In 1968, Raybert productions—a Hollywood hotbed of drugged-out '60s fornication—saw fit to hand would-be-Fellini Bob Rafelson The Monkees as a vehicle for his auteurist debut. This was the result.
In 1968, Raybert productions?a Hollywood hotbed of drugged-out ’60s fornication?saw fit to hand would-be-Fellini Bob Rafelson The Monkees as a vehicle for his auteurist debut. This was the result. Hiring B-movie ‘bum’ Jack Nicholson to ‘write’ the film, Rafelson took the freewheeling zaniness of The Monkees’ television series, added grainy Vietnam footage and hallucinatory visuals that could have been lifted from Roger Corman’s The Trip, and let the quartet-next-door dig their own collective grave.
In one fell swoop, Head alienated the group’s pop fan base and was wide-berthed by the lysergic cognoscenti. Ah well, you can’t blame ’em for trying.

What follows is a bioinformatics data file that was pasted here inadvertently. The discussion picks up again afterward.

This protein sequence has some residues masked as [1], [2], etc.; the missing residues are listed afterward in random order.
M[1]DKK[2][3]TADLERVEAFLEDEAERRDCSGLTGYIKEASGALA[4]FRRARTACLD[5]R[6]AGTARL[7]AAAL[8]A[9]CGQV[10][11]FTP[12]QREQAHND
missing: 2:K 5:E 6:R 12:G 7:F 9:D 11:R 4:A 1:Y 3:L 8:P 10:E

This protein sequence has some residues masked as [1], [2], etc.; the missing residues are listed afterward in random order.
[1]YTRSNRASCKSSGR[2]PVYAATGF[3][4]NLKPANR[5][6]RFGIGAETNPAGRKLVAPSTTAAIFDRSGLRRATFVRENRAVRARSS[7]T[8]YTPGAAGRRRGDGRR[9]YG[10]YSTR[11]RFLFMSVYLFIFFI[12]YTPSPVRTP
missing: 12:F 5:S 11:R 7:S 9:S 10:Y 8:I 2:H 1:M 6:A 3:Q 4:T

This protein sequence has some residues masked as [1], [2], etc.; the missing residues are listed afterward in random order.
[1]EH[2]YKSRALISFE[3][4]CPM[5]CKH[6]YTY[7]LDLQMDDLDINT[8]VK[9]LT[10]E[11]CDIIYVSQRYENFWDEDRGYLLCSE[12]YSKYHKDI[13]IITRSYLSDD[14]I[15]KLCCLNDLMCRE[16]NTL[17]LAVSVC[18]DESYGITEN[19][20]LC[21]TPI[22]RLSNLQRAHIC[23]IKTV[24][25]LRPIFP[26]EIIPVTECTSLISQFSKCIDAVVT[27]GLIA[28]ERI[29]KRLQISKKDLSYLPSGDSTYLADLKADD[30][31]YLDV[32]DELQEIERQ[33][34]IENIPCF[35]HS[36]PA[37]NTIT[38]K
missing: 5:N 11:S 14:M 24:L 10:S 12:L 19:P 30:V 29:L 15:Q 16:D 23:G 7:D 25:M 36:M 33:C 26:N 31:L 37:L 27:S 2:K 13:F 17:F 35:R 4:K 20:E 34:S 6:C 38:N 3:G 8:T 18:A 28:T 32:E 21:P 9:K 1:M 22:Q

The film consists of a string of barely related tableaux that play out around a movie lot and feature various washed-up celebs (Sonny Liston, Victor Mature, Annette Funicello).
Mickey Dolenz kicks an empty Coke dispenser in the desert. Peter Tork wanders through snow. Davy Jones does his winsome top-hat routine. Mike Nesmith is vaguely disdainful as usual. A few good tunes?Goffin-King’s Anglo-psych classic “Porpoise Song” above all?help some. “Hey hey, we’re The Monkees,” the foursome gleefully sing, “a manufactured image with no philosophies.” Frank Zappa tells Jones that “the youth of America depends on you to show them the way.” Nicholson’s message is that the medium is the (empty, illusory) message. But we all know that by now.